Where to catch Santa this holiday season - and what to know before you go

Hailey and Isabella Dravillas of Chicago visit Santa at the 900 Shops. Guess which one is having more fun?
 
 

Esther Han

Dressing your kids in their best holiday garb, placing them on Santa's lap and snapping a photo sounds easy enough, but we know that's not always the case. Before you open the ribbon drawer and start digging around for the one pair of tights without a hole in it, we have some tips for smoother sit-down on the big guy's lap.

Before meeting Santa

Toting along your little ones down to Michigan Avenue and standing in what seems to be an endless line can be hard on your kids, so make sure they take a nap, eat a snack and use the bathroom before heading out. Imagine being the one parent whose child isn't whining to go to the bathroom.

Seeing Santa up-close and personal, especially for the first time, can be a little daunting. "I can't tell you how many times kids have cried on Santa's lap," says Sarah Burrows, the marketing director in charge of setting up the Santa meet-and-greet every year at the 900 Shops.

Minimize meltdowns by prepping your kids and letting them know what to expect before the visit, and make sure you are properly armed with emergency food and bribes.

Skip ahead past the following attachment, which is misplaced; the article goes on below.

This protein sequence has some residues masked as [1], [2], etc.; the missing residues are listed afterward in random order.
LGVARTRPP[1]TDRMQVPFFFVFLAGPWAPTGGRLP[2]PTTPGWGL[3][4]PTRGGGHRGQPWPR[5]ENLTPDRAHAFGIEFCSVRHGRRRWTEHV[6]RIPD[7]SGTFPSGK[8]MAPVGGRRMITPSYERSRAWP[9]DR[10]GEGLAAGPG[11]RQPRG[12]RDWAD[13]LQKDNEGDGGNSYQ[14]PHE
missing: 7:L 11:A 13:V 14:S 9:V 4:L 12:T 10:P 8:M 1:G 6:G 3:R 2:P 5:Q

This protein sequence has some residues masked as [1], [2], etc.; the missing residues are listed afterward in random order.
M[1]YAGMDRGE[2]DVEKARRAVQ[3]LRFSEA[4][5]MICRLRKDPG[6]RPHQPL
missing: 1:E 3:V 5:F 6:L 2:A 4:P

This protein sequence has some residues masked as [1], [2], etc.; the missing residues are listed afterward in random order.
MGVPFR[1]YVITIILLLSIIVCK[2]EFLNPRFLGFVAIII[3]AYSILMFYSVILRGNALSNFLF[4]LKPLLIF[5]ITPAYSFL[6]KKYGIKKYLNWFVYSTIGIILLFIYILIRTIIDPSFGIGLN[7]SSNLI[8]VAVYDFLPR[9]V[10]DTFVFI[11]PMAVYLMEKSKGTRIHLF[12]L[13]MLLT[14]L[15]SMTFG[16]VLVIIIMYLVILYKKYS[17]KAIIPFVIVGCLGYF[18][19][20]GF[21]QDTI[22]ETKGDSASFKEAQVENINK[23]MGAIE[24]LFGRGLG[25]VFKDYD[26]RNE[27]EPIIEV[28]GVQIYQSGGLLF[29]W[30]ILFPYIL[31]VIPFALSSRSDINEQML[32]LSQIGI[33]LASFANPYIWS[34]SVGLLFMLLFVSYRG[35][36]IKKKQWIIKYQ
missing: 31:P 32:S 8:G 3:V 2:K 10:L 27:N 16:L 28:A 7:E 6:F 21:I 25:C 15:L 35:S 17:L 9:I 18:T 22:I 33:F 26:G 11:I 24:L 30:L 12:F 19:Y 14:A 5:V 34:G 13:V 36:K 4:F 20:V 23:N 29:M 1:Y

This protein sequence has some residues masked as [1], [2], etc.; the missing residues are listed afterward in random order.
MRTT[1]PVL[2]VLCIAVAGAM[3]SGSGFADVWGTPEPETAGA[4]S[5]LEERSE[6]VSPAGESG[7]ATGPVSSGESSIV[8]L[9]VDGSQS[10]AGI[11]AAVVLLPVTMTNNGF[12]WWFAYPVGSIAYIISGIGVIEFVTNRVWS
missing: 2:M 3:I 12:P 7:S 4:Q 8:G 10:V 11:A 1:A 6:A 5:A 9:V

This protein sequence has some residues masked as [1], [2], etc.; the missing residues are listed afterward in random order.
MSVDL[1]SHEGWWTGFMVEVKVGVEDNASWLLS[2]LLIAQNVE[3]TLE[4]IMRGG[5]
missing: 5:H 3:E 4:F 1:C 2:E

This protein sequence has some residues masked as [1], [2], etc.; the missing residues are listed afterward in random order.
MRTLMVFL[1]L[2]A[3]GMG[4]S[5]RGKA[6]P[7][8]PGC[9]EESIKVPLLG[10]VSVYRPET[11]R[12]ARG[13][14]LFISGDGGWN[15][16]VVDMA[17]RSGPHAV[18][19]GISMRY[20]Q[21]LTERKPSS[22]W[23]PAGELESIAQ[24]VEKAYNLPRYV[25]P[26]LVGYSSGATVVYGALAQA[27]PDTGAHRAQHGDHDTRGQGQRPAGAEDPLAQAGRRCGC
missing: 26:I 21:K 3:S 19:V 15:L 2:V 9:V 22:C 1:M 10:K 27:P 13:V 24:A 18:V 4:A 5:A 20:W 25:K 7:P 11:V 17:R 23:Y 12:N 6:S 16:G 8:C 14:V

And of course, have that list ready.

In line

Remember those bribes? In the event of a brewing tantrum, now would be the time to use these. Snacks, treats, stickers-pull out all the stops and use what works best on your child. Stopping a deteriorating situation in its tracks will prevent stress on your part and a puffy-eyed, runny-nosed picture. We're positive your fellow parents in line will thank you, too.

On Santa's lap

You've already trekked the Oregon Trail to get to this point. Now all you would like is to document your kid experiencing some holiday cheer and be on your merry way home ASAP. This is where parents make the most costly mistake of all: forcing your kid onto Santa's lap.

If your child is apprehensive, let him or her get a little more comfortable. Let them wait to the side and see siblings or other children approach Santa first. "Forcing the little ones is not a good idea," says Christopher Spears, a Santa by trade for more than 36 years. "Just let them take their time."

The second most common mistake Spears sees parents make is threatening their kids. Telling your kids to smile for the camera or they can forget about presents is not the way to go. "Make it a nice event, a positive thing," Spears says. Remember, the goal is a fun and memorable trip for your kids, not a stress-filled photo shoot.

Finally, if all else fails...

Go with the moment. Whether your toddler's steadily wailing or your 6-month-old is fast asleep, capture it. It may not be the picture you expected, but we're sure it will be hilarious, precious and memorable in its own way.

 
 
 





 
 
 
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